transcription terminators.. the OPTIMIZER website (http://genomes. (2009) constructed 40 iso-coding variants for two genes using a Monte Carlo approach that should have explored a wide range of parameters thought to affect expression (secondary structure. There proved to be no correlation between CAI and GFP fluorescence. Hughes et al. GC content. More sophisticated decision trees regarding codon-use can also be implemented. 2009). 2005) uses codon adaptation index (CAI) values (Sharp and Li. but can also take into account these additional DNA sequence features.de.. or secondary structure.. 2007) uses information from a database of genes that are predicted to be highly expressed (Puigbo et al. next-best codons may be introduced to avoid creating undesirable elements in the DNA sequence (restriction sites. AT content. and this has been commercialized through the company DNA2.. although they also noted some effect of 50 RNA structures. generated a synthetic library of 154 iso-coding GFP genes with random silent mutations. an amino acid sequence can be reverse-translated using highly utilized codons for an expression host. Several groups have subjected sequence-based expression optimization strategies to extensive experimental tests.jcat. codon frequency. 2009).. Indeed increasing the AT content at the extremes (particularly at the 50 end) was shown to increase expression levels of targeted protein sequences (Allert et al. Grote et al.. regardless of CAI values. Puigbo et al. At the most basic level. Similarly. 2004).urv. 2010). of proteins (Gustafsson et al. Based on the observed expression levels. They found that AT content at the 50 and 30 ends of genes was significantly higher than in the middle and used a Monte Carlo approach to explore whether this skewing impacted the expression of 285 synthetic variants of three genes. 1987) to optimize codon usage for a wide range of prokaryotic hosts and a handful of eukaryotes. Welch et al. (2010) examined 816 complete bacterial genomes for CAI values. AT content. These authors have developed a codon-usage model based on this empirical optimization. Kudla et al. the JCat Web site (www. for example. Taken together. Removing RNA structure (often by enhancing AT content) is also likely . Welch et al. these studies clearly indicate that merely recoding a gene using commonly used host codons will not maximize expression. 2008) to optimize codon usage. The process by which an amino acid sequence is rendered as a DNA sequence with codon usage suitable to a given organism is known as codon optimization. and RNA secondary structure at several positions within open reading frames. Allert et al.298 Randall A. and this is almost automatically implemented for E. but instead the greatest expression of fluorescence stemmed from the occurrence of weak RNA structures in the first 28 bases of the open reading frame (Kudla et al. inverted repeats).0.es/ OPTIMIZER/.. coli in many DNA editing programs. For example. they concluded that the use of codons which corresponded to tRNAs which were well charged during amino acid depletion led to optimal expression. Finally.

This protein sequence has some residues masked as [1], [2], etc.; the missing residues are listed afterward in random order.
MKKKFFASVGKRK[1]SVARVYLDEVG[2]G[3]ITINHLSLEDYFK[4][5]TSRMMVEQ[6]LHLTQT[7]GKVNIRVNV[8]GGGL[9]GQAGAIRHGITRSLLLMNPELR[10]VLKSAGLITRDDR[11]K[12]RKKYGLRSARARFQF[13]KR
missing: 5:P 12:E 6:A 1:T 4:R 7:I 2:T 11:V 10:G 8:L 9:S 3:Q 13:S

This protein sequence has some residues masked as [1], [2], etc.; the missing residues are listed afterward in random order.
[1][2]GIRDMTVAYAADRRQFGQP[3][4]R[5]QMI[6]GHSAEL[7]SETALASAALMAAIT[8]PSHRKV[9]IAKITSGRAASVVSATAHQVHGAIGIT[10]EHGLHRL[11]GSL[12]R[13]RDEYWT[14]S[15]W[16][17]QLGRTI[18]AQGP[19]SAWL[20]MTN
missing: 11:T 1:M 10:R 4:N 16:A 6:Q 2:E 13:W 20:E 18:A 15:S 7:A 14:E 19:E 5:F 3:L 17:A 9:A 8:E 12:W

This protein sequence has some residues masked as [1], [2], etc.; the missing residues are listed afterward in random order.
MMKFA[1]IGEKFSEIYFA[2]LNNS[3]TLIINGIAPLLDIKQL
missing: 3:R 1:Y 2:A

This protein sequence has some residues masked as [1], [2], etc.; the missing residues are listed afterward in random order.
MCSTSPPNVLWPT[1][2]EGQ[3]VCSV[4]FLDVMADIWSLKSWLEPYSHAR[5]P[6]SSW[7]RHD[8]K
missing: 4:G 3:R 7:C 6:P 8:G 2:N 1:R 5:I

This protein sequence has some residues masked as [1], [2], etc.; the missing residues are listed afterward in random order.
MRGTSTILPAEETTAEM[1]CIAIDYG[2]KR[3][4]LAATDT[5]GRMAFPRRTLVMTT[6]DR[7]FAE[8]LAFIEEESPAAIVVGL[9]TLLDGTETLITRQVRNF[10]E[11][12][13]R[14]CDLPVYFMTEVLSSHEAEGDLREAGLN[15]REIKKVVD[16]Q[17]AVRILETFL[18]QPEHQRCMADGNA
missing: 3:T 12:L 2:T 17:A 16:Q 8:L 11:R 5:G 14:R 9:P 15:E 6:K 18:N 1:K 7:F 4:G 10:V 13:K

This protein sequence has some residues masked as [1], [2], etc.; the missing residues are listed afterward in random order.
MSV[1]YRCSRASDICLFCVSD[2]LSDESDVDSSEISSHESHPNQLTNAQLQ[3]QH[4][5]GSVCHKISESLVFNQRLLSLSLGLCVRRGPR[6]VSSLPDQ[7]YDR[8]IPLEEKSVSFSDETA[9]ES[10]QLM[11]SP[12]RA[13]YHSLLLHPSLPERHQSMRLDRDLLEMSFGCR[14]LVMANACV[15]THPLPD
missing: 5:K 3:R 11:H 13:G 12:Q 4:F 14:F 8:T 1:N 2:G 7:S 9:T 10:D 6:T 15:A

2010. Young and Alper. it can be reasonably said that advances in synthesis and assembly techniques have led to the emergence and definition of the discipline. Next came the synthesis of the genome for the 5. 2010). regulatory elements.. Shetty et al.. To invoke the late Richard Feynman: “What I cannot create.2. . coli. 2002. and (most importantly) engineerable way.Gene Synthesis: Methods and Applications 299 to be important. and transplant entire bacterial genomes. and even entire pathways has been undertaken (Burbelo et al. 2002).5 kb poliovirus cDNA from synthetic oligonucleotides into subfragment assemblies followed by iterative cloning of assembled synthons into the full-length genome was both a technical and controversial advance when it was completed in 2002 (Cello et al. Craig Venter and colleagues at the Venter Institute have greatly expanded the limits of chemically synthesized genomes and have developed a number of techniques to synthesize..” Overall. the construction of synthetic reporters. Synthetic biology ˆ tre of synthetic biology is the desire to engineer and underThe raison d’e stand biological components in a modular. synthetic biology seeks to demonstrate an understanding of biology by rebuilding it (or at least parts of it). Recently. would be illuminating.. That said the derivation of rules for the expression of synthetic genes is still in its infancy. Most importantly. scalable. 2009. The viral genome for the 1918 “Spanish” Influenza A strain has even been assembled from synthetic oligonucleotides (Neumann et al.3 kb jX174 bacteriaphage by ligation of synthetic oligonucleotides into subassemblies followed by PCR assembly into the full-length chromosome (Cello et al. 6. Smith et al. Calculating and comparing the codon usages of the high-expressing variants from Allert et al.. 1999). 2010.. Most remarkably. J. assemble. Applications for gene synthesis within the burgeoning field of synthetic biology are largely up to the imagination of the people doing the experiments. the ability to make synthetic DNA means that researchers are no longer limited to natural sources or natural encodings. 2010). passage. though. at least for E.. Irrespective of school of thought. As a result. despite multiple competing definitions and sects. with the highexpressing codon usages from Welch et al. enzymes. I do not understand. Indeed. 2003). the technological frontier in DNA synthesis has been expanded beyond the modular assembly of biological components into the synthesis of entire genomes. These peregrinations have been abetted by attempting to modularize biology using standardized “parts” such as Biobricks (Kelly et al. The assembly of the 7.. Khalil and Collins. at the center of this discipline is the synthesis of synthetic DNA. The synthesis of complete genomes has become a possible (if not yet practical) reality. 2008) or BglBricks (Anderson et al.